Monday night, there was a murder suicide at the University of Maryland (where I currently attend).
The shooter reportedly lit a small fire in his basement, which prompted two of his roommates to go downstairs and see what was happening. The three students went to the front of the home, where the shooter shot one roommate and then the other when he tried to flee. He then went to the back of the home and shot himself, police said.
One of the students shot was reported dead on the scene, and the other one remains in the hospital.
At around 1:15 AM, I received a message blast from the University alerting me that this had happened. As I stared at the message, every single feeling I had held previously about guns in America was thrown out the window. When I think about Aurora or Newtown, yes, they are tragic random acts of violence, but I am able to shrug them off and see them as only that – unfortunate and tragic events from which I am separated.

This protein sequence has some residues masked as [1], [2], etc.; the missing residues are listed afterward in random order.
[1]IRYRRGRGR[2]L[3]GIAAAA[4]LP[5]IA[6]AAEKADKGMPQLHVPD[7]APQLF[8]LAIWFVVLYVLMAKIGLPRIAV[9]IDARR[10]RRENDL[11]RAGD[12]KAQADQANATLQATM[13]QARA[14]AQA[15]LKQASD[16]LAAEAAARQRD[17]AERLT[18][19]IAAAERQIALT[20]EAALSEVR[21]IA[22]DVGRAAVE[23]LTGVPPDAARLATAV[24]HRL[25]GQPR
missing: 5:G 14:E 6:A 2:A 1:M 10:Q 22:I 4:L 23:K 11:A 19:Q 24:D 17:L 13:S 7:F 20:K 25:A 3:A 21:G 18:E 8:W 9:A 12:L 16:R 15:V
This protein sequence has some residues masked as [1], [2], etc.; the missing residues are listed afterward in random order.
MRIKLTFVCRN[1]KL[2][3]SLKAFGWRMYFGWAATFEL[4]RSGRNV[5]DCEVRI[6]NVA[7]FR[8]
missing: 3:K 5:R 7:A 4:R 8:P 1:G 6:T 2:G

Gun rights activists have been saying that it is not a gun problem in this country, but a mental illness problem.
No, at the University of Maryland, more attention to mental illness could not have stopped this. In the post-Virginia Tech world, large universities, such as UMD, have what are arguably the most comprehensive systems in place to combat depression and feelings of suicide.
Due to its location within Prince Georges County, Maryland, the University of Maryland has never been the safest place in the world. There is a reason why I keep a bb gun in my nightstand that could easily be mistaken for a handgun. But this was not an armed robbery. It is not something that a hunting knife or a fake handgun could have prevented, which are my personal ‘means of defending myself.’
Until today I believed that the Second Amendment had a point. I thought that a balance could be struck between gun owners and those in favor of strict gun control. But then reality arrived at my campus.